A total of 4 LCUs (PAC, low-power LED, high-power LED and QTH) were evaluated (Table 1). Each LCU was positioned to simulate curing of a restoration in an extracted human maxillary central incisor, presented in a dentoform set-up, from either the palatal or the facial direction (Fig. 1). To simulate usual clinical practice, a rubber dam was used, and the teeth were kept slightly moist. The spectral irradiance (W/[cm2·nm]) that the eye would receive during curing of the restoration was measured with a laboratory-grade light detector (3.9-mm diameter CC3-UV probe, Ocean Optics, Dunedin, FL) attached by a 1-mm fibre optic cable to a fibre optic spectroradiometer (USB 4000, Ocean Optics), which had a spectral range of 300 to 890 nm, fully covering the spectral emission from the LCUs. This detector was chosen because its diameter (3.9 mm) is similar to that of the human pupil. The irradiance received by the detector was measured at 30, 50 and 100 cm from the maxillary central incisor to simulate clinically relevant distances between a light source and the eyes of the operator (30 cm), a dental assistant (50 cm) and an onlooker in the operatory (100 cm). The equipment was calibrated to a National Institute of Standards and Technology (NIST, Gaithersburg, MD) referenced light source and zeroed to ambient light.
When the lights were used from the palatal aspect, with the surface of the light guide oriented parallel to the inner surface of the tooth at a distance of 1 mm, about half of the light guide extended past the incisal edge of the tooth. When the lights were used from the facial aspect, the surface of the light guide was positioned such that light would be incident on the tooth at an angle of about 45° at a distance of 3 mm. Thus, for curing from the palatal aspect, the light was directed at the detector, and for curing from the facial aspect, light reflected from the illuminated tooth was the major source of radiation. At each distance, the position of the detector was adjusted to achieve maximum irradiance. Measurements were repeated 5 times over a 3-week period and averaged to account for variability among clinical personnel in positioning of light guides and detectors. As well, the spectral emission and total radiant power of each curing light was measured at 0 cm from the light guide using the spectroradiometer attached to an NIST-calibrated integrating sphere.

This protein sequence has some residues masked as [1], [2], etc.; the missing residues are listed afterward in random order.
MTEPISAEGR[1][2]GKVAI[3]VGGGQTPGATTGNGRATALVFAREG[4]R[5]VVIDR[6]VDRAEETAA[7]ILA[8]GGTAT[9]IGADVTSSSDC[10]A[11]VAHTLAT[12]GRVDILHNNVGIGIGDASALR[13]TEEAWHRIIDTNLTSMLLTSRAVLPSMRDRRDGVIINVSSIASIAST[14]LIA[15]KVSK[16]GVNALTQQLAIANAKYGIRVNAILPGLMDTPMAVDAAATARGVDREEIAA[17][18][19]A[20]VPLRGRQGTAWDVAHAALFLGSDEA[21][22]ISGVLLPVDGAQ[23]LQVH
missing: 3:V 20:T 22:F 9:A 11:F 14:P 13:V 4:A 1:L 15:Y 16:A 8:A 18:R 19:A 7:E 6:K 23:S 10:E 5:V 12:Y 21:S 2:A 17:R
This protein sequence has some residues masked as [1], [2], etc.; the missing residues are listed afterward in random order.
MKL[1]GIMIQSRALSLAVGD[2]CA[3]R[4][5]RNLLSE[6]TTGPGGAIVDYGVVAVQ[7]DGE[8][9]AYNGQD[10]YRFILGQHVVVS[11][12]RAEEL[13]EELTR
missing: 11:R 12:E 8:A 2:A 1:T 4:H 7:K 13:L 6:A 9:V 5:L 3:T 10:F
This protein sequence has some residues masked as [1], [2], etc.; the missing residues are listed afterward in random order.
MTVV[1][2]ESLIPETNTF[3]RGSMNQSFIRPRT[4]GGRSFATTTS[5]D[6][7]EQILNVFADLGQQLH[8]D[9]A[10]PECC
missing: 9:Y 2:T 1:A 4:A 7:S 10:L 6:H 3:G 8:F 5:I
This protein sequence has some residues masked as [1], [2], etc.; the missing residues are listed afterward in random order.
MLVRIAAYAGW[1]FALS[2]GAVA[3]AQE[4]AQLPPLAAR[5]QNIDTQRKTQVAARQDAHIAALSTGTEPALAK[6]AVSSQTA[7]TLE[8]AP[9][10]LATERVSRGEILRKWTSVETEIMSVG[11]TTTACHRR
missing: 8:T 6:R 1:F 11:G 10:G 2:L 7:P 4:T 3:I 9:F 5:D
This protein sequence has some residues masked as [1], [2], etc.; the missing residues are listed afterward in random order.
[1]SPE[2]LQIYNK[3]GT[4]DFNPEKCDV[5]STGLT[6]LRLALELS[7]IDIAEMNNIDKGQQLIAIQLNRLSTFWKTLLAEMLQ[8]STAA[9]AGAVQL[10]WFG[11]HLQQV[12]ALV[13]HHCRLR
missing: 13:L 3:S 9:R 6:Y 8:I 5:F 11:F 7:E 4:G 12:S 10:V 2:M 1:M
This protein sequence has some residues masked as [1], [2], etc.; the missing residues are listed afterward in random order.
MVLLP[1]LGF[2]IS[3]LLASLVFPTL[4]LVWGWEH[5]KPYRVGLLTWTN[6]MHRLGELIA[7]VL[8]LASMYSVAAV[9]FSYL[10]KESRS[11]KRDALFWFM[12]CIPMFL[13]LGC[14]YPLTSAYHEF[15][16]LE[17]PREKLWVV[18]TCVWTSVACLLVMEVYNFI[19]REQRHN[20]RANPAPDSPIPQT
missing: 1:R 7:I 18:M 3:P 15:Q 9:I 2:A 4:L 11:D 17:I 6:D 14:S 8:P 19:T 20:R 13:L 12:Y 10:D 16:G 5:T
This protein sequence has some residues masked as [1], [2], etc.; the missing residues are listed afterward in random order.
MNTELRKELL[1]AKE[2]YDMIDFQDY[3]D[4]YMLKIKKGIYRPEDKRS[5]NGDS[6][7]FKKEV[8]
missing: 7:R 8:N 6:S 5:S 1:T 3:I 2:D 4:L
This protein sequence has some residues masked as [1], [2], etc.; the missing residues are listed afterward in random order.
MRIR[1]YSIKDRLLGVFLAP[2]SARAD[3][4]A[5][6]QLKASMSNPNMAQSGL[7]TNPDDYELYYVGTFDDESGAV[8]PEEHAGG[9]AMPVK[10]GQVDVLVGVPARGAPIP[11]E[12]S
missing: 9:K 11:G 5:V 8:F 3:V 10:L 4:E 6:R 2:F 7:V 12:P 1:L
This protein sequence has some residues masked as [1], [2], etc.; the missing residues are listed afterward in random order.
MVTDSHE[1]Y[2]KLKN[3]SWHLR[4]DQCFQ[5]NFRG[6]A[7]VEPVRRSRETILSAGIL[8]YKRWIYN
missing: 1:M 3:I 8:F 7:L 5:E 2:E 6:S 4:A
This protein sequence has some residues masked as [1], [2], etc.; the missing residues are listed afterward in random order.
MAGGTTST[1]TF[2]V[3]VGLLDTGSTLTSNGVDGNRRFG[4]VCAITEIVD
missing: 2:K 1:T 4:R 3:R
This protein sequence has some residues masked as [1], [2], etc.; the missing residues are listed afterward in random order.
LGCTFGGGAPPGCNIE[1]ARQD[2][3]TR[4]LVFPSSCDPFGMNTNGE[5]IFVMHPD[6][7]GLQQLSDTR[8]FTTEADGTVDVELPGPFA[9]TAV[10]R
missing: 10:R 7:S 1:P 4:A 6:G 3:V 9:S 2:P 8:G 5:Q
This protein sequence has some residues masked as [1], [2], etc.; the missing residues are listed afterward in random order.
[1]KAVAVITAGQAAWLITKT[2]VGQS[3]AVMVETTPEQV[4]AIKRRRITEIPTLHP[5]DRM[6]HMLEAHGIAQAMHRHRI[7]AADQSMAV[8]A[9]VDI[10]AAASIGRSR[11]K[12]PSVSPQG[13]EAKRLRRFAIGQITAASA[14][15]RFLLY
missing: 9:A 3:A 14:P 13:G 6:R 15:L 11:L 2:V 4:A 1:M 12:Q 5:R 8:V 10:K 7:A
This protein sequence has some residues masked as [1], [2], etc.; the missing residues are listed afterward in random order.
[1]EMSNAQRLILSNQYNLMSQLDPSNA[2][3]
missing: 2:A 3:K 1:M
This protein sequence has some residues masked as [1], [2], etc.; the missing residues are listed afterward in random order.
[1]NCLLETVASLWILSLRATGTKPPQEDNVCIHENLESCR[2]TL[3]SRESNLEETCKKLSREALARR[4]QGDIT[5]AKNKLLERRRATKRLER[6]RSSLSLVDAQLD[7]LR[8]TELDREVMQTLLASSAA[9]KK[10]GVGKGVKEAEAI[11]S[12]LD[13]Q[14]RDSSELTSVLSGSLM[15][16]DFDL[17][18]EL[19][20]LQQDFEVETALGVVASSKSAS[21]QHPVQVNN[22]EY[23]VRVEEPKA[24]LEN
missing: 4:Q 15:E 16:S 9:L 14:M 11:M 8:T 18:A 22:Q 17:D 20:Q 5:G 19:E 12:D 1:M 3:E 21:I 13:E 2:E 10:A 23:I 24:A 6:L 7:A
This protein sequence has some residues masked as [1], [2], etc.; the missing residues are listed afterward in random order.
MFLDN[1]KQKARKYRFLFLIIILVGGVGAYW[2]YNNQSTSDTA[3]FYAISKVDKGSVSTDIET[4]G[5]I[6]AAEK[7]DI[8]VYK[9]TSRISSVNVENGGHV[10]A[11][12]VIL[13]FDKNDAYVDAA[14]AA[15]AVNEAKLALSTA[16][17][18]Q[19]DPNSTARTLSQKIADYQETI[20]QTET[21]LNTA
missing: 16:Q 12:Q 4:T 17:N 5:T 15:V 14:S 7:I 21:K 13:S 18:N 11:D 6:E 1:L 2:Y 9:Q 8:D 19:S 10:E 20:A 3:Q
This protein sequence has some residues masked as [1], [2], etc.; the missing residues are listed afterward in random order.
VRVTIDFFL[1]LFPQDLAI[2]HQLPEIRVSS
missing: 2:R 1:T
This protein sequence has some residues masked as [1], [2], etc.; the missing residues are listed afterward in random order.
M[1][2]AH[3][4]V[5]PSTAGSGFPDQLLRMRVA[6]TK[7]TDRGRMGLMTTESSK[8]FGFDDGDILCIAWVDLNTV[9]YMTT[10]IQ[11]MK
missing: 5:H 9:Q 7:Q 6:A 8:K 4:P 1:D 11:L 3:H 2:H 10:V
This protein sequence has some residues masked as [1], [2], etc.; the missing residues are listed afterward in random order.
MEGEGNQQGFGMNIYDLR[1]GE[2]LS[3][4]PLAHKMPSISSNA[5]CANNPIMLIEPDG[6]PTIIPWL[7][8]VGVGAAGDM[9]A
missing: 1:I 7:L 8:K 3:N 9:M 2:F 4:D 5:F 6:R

In accordance with the guidelines set by the ACGIH, the spectral emission of each curing light was weighted according to the potential of its blue-light and UV irradiances to produce ocular damage. The spectrally weighted bluelight and UV irradiances were calculated with the functions published by the ACGIH (p. 146–155),7 as presented below.
Weighted blue-light irradiance (EB):
EB = effective irradiance as weighted by the blue-light hazard function (W/cm2)
Eλ = spectral irradiance (W/[cm2·nm])
Bλ = blue-light hazard function (unitless)
Δλ = wavelength band width (nm)
Effective UV irradiance (Eeff):
Eeff = effective irradiance relative to a monochromatic source at 270 nm (W/cm2)
Eλ = spectral irradiance (W/[cm2·nm])
Sλ = relative spectral effectiveness (unitless)
Δλ = band width (nm)
The cumulative maximum permissible daily ocular exposure times (tMAX) to blue and UV light from each LCU were then calculated by dividing the ACGIH-determined threshold limit values (TLVs) for blue and UV light by their respective spectrally weighted irradiances.7
Maximum permissible daily ocular exposure time
tMAX = TLV/Eχ
where Ex = either EB (for blue light) or Eeff (for UV light)
In an 8-hour workday, the TLV is 10 mJ/cm2 for exposure to blue light and 3 mJ/cm2 for exposure to UV radiation.7